Best Cheap Eats in the Historic Israeli Port City of Akko | The Jewish Week | Food & Wine

Best Cheap Eats in the Historic Israeli Port City of Akko


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A young man selling sweets at the Old City of Acre. Photo by Moshe Shai/FLASH90

A 10-stop DIY culinary tour around the Old City and waterfront of Acre (Akko).

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If you love learning about the history of Crusaders, experiencing ancient walled cities laced with mosques and stone towers, and seeing real cannons while imagining Napoleon marching in on his white horse, then you should definitely head over to the Israeli port city of Acre (Akko).

Aside from the history that exudes from every stone here, the Old City of Acre is a total foodie dining destination.

An oasis of Arab cuisine on Israel’s northern Mediterranean coast, with a unique influence from the sea that surrounds it, and a diverse and colorful marketplace, this is a great place to “food tour” on your own. And we’re giving you license to go nuts, with our breakdown of the best cheap eats the city has to offer.

These 10 stops can be hit one after another to give you an unforgettable street-food experience. Hey, you only live once, plus cheap eats means that 10 tastes won’t be more expensive than just one fancy meal, which you can have later in the evening once the city lights illuminate the waterfront. For that, we suggest the legendary Uri Buri fish restaurant or the modern and delicious El Marsa.

Stop 1: Maafiat Ouda (Ouda Bakery), 14 Salah al Din Street

Zaatar bread and pitot at Maafiat Odeh, Acre. Photo by Jessica Halfin

Start your culinary journey in Acre’s Old City on Salah Al Din Street. Pass through the Crusader gates and walk down the main drag to catch your breakfast of champions at Maafiat Ouda. Your nose will lead you into the bakery where freshly baked pitas are falling off a small assembly line, and still steaming zaatar bread and sesame breadsticks are proudly displayed. Pick your favorite carb and take it to go.

Stop 2: Falafel Arafe, 13 Kikar Prachi

What goes better with pitas than falafel? From the bakery, head just across the street to sample Acre’s No. 1 falafel stand, and sink your teeth into the freshly fried perfection. Hint: It’s the place with the never-ending line of customers! We encourage you to try and fit as many different types of salad in the pita as possible. All you have to do is point and smile.

What to order:  Half portion of falafel with all the fixings.

Stop 3: Kukushka Snack BarThe Turkish Bazaar, Weizmann Street

Photo courtesy of Kukushka Snack Bar, Acre.

Move onto Acre’s renovated Crusaders Hall, dubbed “The Turkish Market.” There at the center of the city’s modern yet affordable bistro scene, you can get a taste of forbidden “fruit of the sea” in the form of fried calamari, grilled shrimp skewer, and the crab falafel that the restaurant is known for.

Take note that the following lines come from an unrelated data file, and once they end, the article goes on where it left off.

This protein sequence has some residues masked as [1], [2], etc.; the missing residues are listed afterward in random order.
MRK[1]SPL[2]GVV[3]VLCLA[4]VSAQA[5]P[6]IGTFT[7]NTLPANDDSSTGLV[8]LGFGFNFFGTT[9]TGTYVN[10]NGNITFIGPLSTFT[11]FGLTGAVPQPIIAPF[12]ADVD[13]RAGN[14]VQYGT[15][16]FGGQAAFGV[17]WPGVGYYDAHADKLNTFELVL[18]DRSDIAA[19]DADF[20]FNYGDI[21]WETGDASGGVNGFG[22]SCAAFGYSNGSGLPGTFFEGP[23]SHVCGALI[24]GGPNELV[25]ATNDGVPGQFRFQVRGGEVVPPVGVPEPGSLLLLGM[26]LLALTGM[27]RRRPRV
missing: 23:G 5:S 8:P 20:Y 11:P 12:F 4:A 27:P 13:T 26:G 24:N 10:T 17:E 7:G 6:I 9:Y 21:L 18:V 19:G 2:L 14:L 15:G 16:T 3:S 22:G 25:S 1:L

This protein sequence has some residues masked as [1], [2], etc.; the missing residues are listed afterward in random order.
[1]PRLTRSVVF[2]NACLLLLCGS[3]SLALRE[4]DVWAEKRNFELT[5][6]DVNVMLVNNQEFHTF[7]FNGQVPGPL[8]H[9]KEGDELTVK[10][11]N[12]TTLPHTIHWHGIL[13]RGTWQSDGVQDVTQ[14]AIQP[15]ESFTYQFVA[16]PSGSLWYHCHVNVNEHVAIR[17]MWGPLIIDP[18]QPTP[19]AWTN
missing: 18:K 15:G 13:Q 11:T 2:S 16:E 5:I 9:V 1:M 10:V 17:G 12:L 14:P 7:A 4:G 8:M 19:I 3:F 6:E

Bought fresh from the open-air market just down the street, the delicious seafood and historical atmosphere will instantly remind you of the history that surrounds you, while allowing you to sample some of Israel’s newest culinary trends.

What to order: crab falafel; fried calamari; Malka beer on tap

Stop 4: Hummus Ful Shamsia, Old City market, Weizmann Street

Hummus Ful Shamsia photo by Jessica Halfin

Hummus is perhaps the most revered/debated/sought-after dish in Israel, and Hummus Shamsia is a local favorite in Acre’s Old City market. Get it the classic way, hand-ground to order by the resident matriarch, with warm chickpeas, parsley and olive oil on top. Dig in while you watch them prepare orders. There is probably no better way to learn the tricks of the hummus-making trade.

What to order: Half portion of hummus with gargirim (whole chickpeas)

Stop 5, 6, 7, & 8: Bites in the Old City open-air market, Weizmann Street

Olives the Acre open-air market. Photo by Jessica Halfin

Now backtrack a little to start a feast of snacks and desserts. Start by sampling different varieties of olives, delighting your nose with bulk spices (we recommend taking home dark red sumac and cumin-like black kaztach seed to top savory baked goods), and picking up some roasted coffee beans from exotic locations.

Malabi in the Acre open-air market. Photo by Jessica Halfin

Grab a cup of strong Turkish coffee for a post-feast jolt, then treat yourself to the main event (dessert, of course!) in this ancient marketplace. With endless mounds of seasonal jewel-toned fruits, malabi (the rosewater panna cotta of the Arab world), Turkish delight stands, and mouthwatering knafeh and baklava, it’s the best place to get your sugar fix.

What to order: Coffee beans, a cup of strong Arabic coffee, and zaatar from Café Bader; malabi from Sahlav Abu Imad; knafeh from: Mamtakei Kashash (Kashash Sweets)

Knafeh at Mamtakei Kashash in the Acre open-air market. Photo by Jessica Halfin

Stop 9: Fresh-squeezed juice on the waterfront

Get freshly squeezed juice on the Acre waterfront. Photo by Jessica Halfin

Now that you’ve satisfied your sweet tooth, head down the waterfront for a cup of fresh-squeezed juice to refresh your palate. Fall and spring means deep ruby-colored pomegranates and oranges, while summer means fresh carrot or mild natural apple juice.

Stop 10: Endomela Ice Cream, HaHagana Street on the waterfront

Still hungry? Probably not, but there’s always room for ice cream, right? Sample the unique seasonal flavors of Emdomela, such as rosewater, apricot and cardamom. Run by the famous Uri Jeremias of Uri Buri just down the street, it is the perfect place to end your delicious day.

What to order: Cinnamon or arak ice cream

This article originally appeared in ISRAEL21c.

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